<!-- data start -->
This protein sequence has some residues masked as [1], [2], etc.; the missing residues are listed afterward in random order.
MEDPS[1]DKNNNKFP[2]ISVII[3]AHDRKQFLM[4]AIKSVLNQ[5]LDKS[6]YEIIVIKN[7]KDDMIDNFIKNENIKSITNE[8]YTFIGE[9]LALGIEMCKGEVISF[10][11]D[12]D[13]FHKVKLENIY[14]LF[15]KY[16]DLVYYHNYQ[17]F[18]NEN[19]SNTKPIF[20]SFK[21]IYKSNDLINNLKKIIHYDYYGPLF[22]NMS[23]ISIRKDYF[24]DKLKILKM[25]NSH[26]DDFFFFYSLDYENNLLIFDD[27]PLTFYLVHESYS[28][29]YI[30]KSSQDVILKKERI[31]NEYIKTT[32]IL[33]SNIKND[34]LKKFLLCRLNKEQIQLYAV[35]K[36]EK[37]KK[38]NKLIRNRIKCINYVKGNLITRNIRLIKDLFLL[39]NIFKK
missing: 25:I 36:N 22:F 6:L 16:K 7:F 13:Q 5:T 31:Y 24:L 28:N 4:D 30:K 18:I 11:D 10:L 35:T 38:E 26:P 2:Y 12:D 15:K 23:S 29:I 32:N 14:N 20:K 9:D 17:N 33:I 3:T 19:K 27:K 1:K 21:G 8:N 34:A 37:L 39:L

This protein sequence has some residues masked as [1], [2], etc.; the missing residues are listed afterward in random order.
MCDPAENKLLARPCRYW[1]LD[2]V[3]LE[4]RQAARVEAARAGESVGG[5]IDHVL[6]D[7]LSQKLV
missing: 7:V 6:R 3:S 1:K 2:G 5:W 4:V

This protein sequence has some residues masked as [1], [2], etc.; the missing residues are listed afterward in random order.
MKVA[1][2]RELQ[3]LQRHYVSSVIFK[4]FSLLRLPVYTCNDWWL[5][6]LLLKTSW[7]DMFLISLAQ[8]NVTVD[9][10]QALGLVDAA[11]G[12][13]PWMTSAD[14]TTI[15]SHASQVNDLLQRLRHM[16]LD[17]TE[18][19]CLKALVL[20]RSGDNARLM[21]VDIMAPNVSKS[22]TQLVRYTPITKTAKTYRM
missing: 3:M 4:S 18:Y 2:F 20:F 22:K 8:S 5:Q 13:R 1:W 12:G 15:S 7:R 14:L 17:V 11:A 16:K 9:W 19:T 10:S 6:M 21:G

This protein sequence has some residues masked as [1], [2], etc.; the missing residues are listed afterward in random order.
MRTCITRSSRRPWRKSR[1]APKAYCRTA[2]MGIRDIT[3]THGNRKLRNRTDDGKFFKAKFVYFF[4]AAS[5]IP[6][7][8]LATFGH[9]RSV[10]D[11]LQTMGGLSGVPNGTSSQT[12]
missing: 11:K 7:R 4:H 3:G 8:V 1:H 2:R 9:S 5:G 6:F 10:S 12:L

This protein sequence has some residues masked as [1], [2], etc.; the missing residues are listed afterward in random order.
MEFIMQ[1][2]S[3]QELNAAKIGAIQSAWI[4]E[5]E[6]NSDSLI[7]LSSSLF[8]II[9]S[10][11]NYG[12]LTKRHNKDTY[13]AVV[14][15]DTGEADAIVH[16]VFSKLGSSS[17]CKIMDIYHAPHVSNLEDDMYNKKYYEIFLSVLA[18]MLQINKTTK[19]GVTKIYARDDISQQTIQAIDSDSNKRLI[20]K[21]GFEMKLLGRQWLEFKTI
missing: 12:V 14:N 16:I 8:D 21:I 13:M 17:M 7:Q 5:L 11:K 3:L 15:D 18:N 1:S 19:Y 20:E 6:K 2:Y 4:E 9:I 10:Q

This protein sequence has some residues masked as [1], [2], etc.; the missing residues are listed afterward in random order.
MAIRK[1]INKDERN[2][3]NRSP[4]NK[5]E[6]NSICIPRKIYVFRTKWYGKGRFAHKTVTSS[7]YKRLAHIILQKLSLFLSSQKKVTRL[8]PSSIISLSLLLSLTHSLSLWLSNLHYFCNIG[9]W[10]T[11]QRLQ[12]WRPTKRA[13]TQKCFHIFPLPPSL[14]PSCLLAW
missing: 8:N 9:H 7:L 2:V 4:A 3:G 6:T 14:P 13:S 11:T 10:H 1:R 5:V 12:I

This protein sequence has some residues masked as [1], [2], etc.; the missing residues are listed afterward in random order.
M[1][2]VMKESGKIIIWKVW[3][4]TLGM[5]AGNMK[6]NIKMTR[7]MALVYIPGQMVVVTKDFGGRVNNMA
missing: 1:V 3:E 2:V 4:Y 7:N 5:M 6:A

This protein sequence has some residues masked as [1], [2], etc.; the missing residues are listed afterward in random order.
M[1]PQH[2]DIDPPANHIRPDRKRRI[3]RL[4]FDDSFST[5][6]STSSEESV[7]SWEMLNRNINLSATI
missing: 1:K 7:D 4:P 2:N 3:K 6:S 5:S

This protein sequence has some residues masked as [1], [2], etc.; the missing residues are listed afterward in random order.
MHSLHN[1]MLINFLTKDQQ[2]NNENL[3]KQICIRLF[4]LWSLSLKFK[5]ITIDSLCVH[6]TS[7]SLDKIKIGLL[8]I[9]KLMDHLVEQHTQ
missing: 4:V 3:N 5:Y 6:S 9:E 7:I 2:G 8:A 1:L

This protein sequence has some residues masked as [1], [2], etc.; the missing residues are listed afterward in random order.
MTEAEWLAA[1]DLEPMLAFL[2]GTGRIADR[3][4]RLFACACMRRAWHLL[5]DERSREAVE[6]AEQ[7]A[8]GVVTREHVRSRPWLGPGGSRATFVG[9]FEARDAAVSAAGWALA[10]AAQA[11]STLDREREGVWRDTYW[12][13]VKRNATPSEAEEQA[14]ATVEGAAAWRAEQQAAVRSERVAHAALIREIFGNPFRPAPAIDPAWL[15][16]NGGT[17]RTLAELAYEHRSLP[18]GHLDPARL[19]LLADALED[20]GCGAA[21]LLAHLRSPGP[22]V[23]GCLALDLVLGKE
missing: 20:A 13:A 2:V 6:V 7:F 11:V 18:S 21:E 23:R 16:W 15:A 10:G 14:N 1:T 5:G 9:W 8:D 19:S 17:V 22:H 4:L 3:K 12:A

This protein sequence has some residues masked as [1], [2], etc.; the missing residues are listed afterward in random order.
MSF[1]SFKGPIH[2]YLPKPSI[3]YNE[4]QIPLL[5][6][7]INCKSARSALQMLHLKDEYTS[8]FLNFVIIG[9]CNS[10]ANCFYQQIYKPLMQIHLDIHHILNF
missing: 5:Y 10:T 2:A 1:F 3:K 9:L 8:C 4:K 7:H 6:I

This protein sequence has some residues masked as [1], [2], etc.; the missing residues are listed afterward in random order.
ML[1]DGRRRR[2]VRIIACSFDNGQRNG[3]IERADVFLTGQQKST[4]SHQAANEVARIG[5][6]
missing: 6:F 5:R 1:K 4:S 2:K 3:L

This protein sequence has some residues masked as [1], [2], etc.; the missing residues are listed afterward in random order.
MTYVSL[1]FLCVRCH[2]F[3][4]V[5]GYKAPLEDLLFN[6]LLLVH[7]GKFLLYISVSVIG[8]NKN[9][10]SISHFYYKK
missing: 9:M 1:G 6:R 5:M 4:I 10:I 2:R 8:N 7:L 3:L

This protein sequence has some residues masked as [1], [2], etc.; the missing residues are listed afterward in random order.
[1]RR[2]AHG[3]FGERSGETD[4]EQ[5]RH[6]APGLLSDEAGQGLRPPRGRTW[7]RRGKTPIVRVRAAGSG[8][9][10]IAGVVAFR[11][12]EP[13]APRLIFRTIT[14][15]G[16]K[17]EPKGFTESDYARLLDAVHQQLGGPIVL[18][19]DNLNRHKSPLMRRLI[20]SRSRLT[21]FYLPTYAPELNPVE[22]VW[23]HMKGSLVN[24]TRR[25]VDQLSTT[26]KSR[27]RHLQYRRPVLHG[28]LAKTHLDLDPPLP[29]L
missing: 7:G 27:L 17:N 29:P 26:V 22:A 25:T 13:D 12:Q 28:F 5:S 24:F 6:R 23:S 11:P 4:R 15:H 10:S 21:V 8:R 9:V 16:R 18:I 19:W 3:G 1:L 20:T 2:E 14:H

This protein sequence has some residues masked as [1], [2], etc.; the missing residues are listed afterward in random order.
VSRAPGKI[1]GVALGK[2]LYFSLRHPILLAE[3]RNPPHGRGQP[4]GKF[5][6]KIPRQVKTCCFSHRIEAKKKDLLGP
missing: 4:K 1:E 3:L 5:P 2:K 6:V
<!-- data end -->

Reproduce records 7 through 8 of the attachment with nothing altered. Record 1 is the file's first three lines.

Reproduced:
This protein sequence has some residues masked as [1], [2], etc.; the missing residues are listed afterward in random order.
M[1][2]VMKESGKIIIWKVW[3][4]TLGM[5]AGNMK[6]NIKMTR[7]MALVYIPGQMVVVTKDFGGRVNNMA
missing: 1:V 3:E 2:V 4:Y 7:N 5:M 6:A

This protein sequence has some residues masked as [1], [2], etc.; the missing residues are listed afterward in random order.
M[1]PQH[2]DIDPPANHIRPDRKRRI[3]RL[4]FDDSFST[5][6]STSSEESV[7]SWEMLNRNINLSATI
missing: 1:K 7:D 4:P 2:N 3:K 6:S 5:S